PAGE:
While busy at work, I saw two of my ETC colleagues (student assistants) checking out Facebook so I chatted with them about social networks, specifically on what they used them for.
What are we really doing in Facebook?
Interestingly, instead of trying to spend time creating a more impressive profile than their peers, they seemed to be more interested in looking (or spying) at what their friends are doing. To top that off, I also saw how one of them went as far as dropping their real-life persona in favor of a pseudonym on Facebook. While this isn’t news to most of us, it does make me wonder if some better design could be incorporated in such social networks to accommodate this behavior.
Putting the “Social” in Social Networks
Facebook does so with the mini-newsfeed of your friends (see Fearmongering Facebook’s News Feed…), LiveJournal started the friends blog aggregation some time ago, while Vox did so quite well and improved on the idea with their QotD: Question of the Day feature which bring all kinds of Vox users together, thus truly mixing and socializing them. In essence, we need services that facilitate being in touch with friend according, or even to the extent of recommending other (e.g. Last.fm recommends music and “neighboring” friends!).
The Economics of Lurking
It’s incredible how much time people spend everyday in social networking sites like MySpace and Facebook. Perhaps most of us enjoy sharing ourselves with others, while some of us are simply wary of it and prefer to lurk. Lurking isn’t “free” in most of these networks, requiring you to invest your time in joining in, creating a profile and adding friends. Before you know it, the trade-off happens… you watch others, just as others can watch you. Truth is reinforced when your identity online is verified by friends who leave testimonials or write on your wall. It’s a pretty fair game.
Your time in Facebook = Free Labor
For me, I’d rather do share under my own space such as my blog where I have more control and ownership over my identity and content. Personally, I use social networks just to maintain presence with my friends, where they can search for me and feel comfort in knowing that I’m show up in their search results. For instance, I believe that I’m a great friend simply because show up when I’m needed, be it in real life (offline) or online. I don’t really spend too much time in these networks because I have this feeling that my effort is really benefitting someone else… in this case Facebook. While the cost benefit makes it worthwhile for most people to spend a lot of time “working for” these commercial spaces, other like me who are able to create our own online space might be inclined to do so in our own terms (e.g. our own blogs).
Trebor’s “Participation on the Social Web”
So, are we really giving away free labor to these social networks? Incidentally, researchers are asking the same question. Artist and media theorist, Trebor Scholz, is really (really) curious about participatory behavior online. His interest has led him to begin writing a book which critically addresses the ethics of the sociable web. You can find out more about his work online, but more importantly, he’s inviting everyone to participate in a relatively short survey to help with his book.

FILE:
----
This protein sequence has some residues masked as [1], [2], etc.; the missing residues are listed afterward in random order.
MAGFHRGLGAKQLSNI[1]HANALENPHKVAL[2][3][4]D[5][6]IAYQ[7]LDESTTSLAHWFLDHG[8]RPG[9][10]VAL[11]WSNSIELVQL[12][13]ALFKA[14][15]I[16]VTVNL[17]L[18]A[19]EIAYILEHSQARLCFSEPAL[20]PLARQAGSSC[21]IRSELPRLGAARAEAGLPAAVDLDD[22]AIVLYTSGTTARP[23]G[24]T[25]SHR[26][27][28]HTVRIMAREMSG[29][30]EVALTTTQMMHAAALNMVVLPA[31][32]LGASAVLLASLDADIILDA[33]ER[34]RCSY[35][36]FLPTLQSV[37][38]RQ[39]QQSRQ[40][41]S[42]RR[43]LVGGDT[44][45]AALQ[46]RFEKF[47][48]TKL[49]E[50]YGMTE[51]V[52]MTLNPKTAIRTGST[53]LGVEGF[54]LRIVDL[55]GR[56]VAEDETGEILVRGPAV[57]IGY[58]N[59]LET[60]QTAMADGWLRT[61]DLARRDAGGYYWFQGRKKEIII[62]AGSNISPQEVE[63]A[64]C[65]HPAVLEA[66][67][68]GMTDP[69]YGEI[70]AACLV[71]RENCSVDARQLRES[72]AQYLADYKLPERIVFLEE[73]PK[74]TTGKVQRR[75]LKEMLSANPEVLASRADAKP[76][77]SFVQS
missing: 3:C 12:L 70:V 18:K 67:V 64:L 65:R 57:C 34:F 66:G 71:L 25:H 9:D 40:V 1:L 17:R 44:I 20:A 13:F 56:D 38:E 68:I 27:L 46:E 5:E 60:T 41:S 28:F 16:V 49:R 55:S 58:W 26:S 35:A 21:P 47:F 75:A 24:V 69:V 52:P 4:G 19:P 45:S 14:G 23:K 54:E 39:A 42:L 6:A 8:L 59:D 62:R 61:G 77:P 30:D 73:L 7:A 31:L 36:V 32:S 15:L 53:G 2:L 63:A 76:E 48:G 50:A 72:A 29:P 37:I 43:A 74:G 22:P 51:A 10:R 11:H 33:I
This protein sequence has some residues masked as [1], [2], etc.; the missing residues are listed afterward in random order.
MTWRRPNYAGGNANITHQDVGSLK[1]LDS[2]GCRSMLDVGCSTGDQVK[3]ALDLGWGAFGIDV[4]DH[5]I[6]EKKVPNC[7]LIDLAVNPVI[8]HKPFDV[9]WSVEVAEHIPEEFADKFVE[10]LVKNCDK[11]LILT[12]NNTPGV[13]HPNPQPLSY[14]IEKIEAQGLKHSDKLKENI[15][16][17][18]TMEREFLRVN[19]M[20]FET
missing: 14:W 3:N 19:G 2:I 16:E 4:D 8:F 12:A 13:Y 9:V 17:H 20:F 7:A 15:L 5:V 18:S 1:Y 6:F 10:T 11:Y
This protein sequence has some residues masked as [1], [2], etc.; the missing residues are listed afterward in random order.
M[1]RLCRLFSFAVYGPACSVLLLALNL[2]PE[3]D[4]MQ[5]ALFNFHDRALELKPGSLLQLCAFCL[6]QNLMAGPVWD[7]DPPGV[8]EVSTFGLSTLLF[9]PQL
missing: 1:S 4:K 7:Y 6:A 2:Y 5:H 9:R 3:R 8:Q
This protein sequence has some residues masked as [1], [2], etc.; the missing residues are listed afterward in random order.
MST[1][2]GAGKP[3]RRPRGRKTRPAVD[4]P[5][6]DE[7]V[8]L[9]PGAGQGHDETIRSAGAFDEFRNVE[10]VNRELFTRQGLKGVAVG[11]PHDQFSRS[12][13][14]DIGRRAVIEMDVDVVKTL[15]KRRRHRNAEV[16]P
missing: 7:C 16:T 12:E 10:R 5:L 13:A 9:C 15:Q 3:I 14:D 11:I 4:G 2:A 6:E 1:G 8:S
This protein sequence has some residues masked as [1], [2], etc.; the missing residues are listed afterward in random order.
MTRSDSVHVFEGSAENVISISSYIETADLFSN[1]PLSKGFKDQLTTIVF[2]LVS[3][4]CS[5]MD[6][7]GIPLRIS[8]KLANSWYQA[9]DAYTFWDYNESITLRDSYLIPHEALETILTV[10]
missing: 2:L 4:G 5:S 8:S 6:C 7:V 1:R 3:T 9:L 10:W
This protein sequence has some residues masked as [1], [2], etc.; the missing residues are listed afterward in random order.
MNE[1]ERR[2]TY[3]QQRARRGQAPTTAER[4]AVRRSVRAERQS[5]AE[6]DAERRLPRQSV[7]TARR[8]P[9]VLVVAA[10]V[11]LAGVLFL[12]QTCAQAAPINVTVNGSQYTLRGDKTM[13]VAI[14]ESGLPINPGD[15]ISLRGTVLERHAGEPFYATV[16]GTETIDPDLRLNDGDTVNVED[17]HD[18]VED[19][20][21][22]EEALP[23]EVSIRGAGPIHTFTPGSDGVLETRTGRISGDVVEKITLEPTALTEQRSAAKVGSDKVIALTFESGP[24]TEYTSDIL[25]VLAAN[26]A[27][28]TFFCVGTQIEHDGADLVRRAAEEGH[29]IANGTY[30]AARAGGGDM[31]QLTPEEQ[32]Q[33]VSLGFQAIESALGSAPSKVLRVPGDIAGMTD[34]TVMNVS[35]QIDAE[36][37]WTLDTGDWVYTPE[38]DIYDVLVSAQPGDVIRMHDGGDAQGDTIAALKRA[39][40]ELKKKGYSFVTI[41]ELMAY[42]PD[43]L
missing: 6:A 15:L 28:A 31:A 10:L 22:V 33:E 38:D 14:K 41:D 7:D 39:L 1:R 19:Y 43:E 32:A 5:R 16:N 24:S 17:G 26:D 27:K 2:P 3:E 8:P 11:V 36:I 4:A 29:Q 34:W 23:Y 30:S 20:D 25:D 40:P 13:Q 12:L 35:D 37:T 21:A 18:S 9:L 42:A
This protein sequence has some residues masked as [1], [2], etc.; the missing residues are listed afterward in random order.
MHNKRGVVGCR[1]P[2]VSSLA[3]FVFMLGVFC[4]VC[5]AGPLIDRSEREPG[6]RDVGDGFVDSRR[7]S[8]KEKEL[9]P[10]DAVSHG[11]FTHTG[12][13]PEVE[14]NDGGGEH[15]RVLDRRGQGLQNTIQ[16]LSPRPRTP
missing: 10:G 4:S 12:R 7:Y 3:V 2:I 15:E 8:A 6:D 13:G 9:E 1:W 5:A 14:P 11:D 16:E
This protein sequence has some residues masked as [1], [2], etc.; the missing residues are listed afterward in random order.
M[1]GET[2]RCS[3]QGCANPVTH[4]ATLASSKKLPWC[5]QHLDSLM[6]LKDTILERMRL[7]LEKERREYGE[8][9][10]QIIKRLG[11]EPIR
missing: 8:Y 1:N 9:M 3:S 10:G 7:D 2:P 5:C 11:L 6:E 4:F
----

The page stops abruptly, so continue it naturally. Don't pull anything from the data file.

Still unhappy with our current social networks?
Friendster and MySpace are really messy (though nicely hackable) to me, and Facebook has lost the exclusive vibe that it once had for the academic crowd, since it opened its doors to everyone. In fact, Robert Scoble thinks so too, but his reason is that all the social networks simple takes up too much time. He noted also how Facebook has turned into a modern day rolodex for finding business contacts, and I’ve seem to have read somewhere that some have also made business deals via Facebook. Joi Ito noted the same affordance years ago when he likened World of Warcraft to the new golf. Thing is, if Facebook is where companies are going, how did LinkedIn get left out?
Make it Niche, Make it Damn Easy
That’s where I thought “niche social networks” should enter and hold value by being really quick to use (functional), while being extremely relevant and fiercely exclusive (e.g. offering services specific to the relevant crowd). As fragmented it would turn the social networking scene, it would serve as the long tail, catering to the smaller but passionate group of users. For instance, Estee of blogbuzz.tv recently pinged me about a social networking site for professional women cleverly called Damsels in Success. While I only took a superficial look at it, I was more intrigued by how social networking sites like these weren’t about having huge populations of users (quantitative), but rather solid relevance to specific mobs of interests (qualitative).
Heard of Neocha (it’s actually a vulgar wordplay)?
When my ETC colleagues happened to talk about how ugly MySpace was, I then pointed out Virb, a MySpace clone for designers. ETC student assistant and media artist, BingXia (as seen in video above), chimed in with Neocha, which was China’s own MySpace for creative people as well. She complains that it isn’t popular, since there’s less people on it than MySpace. I beg to differ… the value lies in how you aren’t in a huge community of strangers, but of close friends you can actually do stuff with.
Update: The Big Switch has more thoughts on China’s Online Creative Community…